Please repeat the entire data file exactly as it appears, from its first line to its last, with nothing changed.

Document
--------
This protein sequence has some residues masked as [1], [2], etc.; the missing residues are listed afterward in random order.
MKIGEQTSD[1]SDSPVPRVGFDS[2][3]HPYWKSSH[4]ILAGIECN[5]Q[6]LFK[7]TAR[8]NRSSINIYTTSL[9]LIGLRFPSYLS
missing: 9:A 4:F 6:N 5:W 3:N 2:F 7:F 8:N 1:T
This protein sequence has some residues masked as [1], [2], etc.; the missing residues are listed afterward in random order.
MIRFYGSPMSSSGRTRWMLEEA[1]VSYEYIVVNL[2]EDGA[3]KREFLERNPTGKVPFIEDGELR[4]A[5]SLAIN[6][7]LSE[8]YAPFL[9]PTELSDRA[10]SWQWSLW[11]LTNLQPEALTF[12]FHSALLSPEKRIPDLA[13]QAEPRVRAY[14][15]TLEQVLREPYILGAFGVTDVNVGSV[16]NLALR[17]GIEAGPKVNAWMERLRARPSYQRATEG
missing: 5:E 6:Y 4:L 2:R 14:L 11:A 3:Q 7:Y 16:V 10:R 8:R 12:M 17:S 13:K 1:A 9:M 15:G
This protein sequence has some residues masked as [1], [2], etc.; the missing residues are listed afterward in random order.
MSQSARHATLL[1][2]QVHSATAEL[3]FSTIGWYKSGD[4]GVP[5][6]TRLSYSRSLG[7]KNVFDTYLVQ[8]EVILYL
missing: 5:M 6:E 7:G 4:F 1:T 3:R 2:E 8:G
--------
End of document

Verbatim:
This protein sequence has some residues masked as [1], [2], etc.; the missing residues are listed afterward in random order.
MKIGEQTSD[1]SDSPVPRVGFDS[2][3]HPYWKSSH[4]ILAGIECN[5]Q[6]LFK[7]TAR[8]NRSSINIYTTSL[9]LIGLRFPSYLS
missing: 9:A 4:F 6:N 5:W 3:N 2:F 7:F 8:N 1:T
This protein sequence has some residues masked as [1], [2], etc.; the missing residues are listed afterward in random order.
MIRFYGSPMSSSGRTRWMLEEA[1]VSYEYIVVNL[2]EDGA[3]KREFLERNPTGKVPFIEDGELR[4]A[5]SLAIN[6][7]LSE[8]YAPFL[9]PTELSDRA[10]SWQWSLW[11]LTNLQPEALTF[12]FHSALLSPEKRIPDLA[13]QAEPRVRAY[14][15]TLEQVLREPYILGAFGVTDVNVGSV[16]NLALR[17]GIEAGPKVNAWMERLRARPSYQRATEG
missing: 5:E 6:Y 4:L 2:R 14:L 11:A 3:Q 7:Y 16:V 10:R 8:R 12:M 17:S 13:K 1:A 9:M 15:G
This protein sequence has some residues masked as [1], [2], etc.; the missing residues are listed afterward in random order.
MSQSARHATLL[1][2]QVHSATAEL[3]FSTIGWYKSGD[4]GVP[5][6]TRLSYSRSLG[7]KNVFDTYLVQ[8]EVILYL
missing: 5:M 6:E 7:G 4:F 1:T 3:R 2:E 8:G